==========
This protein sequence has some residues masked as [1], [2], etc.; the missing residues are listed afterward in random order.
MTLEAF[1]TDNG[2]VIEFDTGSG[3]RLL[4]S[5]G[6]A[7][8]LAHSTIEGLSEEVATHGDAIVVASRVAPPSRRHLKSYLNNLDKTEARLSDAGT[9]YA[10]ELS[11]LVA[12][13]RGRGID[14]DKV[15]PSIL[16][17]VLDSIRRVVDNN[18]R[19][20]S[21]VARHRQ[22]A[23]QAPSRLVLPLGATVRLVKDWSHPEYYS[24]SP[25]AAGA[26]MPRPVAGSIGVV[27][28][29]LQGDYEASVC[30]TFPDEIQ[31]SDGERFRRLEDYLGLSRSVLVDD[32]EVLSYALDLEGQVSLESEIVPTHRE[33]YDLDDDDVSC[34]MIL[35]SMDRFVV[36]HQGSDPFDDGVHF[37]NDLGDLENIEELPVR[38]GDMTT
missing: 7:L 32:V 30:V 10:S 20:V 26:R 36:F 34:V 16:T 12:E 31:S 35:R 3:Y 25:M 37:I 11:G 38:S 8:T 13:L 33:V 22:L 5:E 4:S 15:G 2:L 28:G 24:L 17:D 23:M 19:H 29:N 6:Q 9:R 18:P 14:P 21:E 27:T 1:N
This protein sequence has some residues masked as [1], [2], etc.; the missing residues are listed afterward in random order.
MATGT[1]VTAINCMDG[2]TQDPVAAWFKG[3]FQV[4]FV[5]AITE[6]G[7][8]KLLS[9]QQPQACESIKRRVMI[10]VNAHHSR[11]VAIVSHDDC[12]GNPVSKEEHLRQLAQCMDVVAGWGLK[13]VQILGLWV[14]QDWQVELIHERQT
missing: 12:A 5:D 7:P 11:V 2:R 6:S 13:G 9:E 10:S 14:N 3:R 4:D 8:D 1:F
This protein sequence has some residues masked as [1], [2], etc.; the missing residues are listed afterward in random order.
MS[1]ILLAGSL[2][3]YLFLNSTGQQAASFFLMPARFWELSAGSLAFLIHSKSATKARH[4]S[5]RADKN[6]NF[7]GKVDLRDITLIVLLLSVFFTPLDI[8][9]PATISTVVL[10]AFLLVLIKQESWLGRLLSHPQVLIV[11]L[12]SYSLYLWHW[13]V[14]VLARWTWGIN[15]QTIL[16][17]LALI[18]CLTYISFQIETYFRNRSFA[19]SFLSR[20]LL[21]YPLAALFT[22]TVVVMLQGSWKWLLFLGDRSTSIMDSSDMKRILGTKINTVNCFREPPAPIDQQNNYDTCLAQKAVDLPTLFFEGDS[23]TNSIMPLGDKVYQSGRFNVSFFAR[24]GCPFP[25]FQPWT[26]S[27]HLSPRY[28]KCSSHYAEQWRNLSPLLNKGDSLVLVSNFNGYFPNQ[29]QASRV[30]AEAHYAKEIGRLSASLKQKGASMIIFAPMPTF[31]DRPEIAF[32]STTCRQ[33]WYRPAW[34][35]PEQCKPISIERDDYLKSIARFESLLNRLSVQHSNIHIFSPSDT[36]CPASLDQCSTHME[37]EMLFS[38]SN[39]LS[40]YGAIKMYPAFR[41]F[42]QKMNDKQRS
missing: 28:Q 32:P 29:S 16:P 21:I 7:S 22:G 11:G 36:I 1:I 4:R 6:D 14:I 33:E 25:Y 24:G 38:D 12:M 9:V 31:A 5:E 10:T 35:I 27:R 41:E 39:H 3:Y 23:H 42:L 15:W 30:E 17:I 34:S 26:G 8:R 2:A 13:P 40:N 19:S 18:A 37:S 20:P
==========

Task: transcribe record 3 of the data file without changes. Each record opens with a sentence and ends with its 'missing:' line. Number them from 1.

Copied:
This protein sequence has some residues masked as [1], [2], etc.; the missing residues are listed afterward in random order.
MS[1]ILLAGSL[2][3]YLFLNSTGQQAASFFLMPARFWELSAGSLAFLIHSKSATKARH[4]S[5]RADKN[6]NF[7]GKVDLRDITLIVLLLSVFFTPLDI[8][9]PATISTVVL[10]AFLLVLIKQESWLGRLLSHPQVLIV[11]L[12]SYSLYLWHW[13]V[14]VLARWTWGIN[15]QTIL[16][17]LALI[18]CLTYISFQIETYFRNRSFA[19]SFLSR[20]LL[21]YPLAALFT[22]TVVVMLQGSWKWLLFLGDRSTSIMDSSDMKRILGTKINTVNCFREPPAPIDQQNNYDTCLAQKAVDLPTLFFEGDS[23]TNSIMPLGDKVYQSGRFNVSFFAR[24]GCPFP[25]FQPWT[26]S[27]HLSPRY[28]KCSSHYAEQWRNLSPLLNKGDSLVLVSNFNGYFPNQ[29]QASRV[30]AEAHYAKEIGRLSASLKQKGASMIIFAPMPTF[31]DRPEIAF[32]STTCRQ[33]WYRPAW[34][35]PEQCKPISIERDDYLKSIARFESLLNRLSVQHSNIHIFSPSDT[36]CPASLDQCSTHME[37]EMLFS[38]SN[39]LS[40]YGAIKMYPAFR[41]F[42]QKMNDKQRS
missing: 28:Q 32:P 29:S 16:P 21:I 7:S 22:G 11:G 36:I 1:I 4:R 6:D 14:I 33:E 25:Y 24:G 38:D 12:M 9:V 31:A 5:E 10:T 35:I 27:R 41:E 39:H 3:Y 23:H 42:L 15:W 30:E 17:I 34:S 26:G 8:R 2:A 13:P 40:N 19:S 18:A 37:S 20:P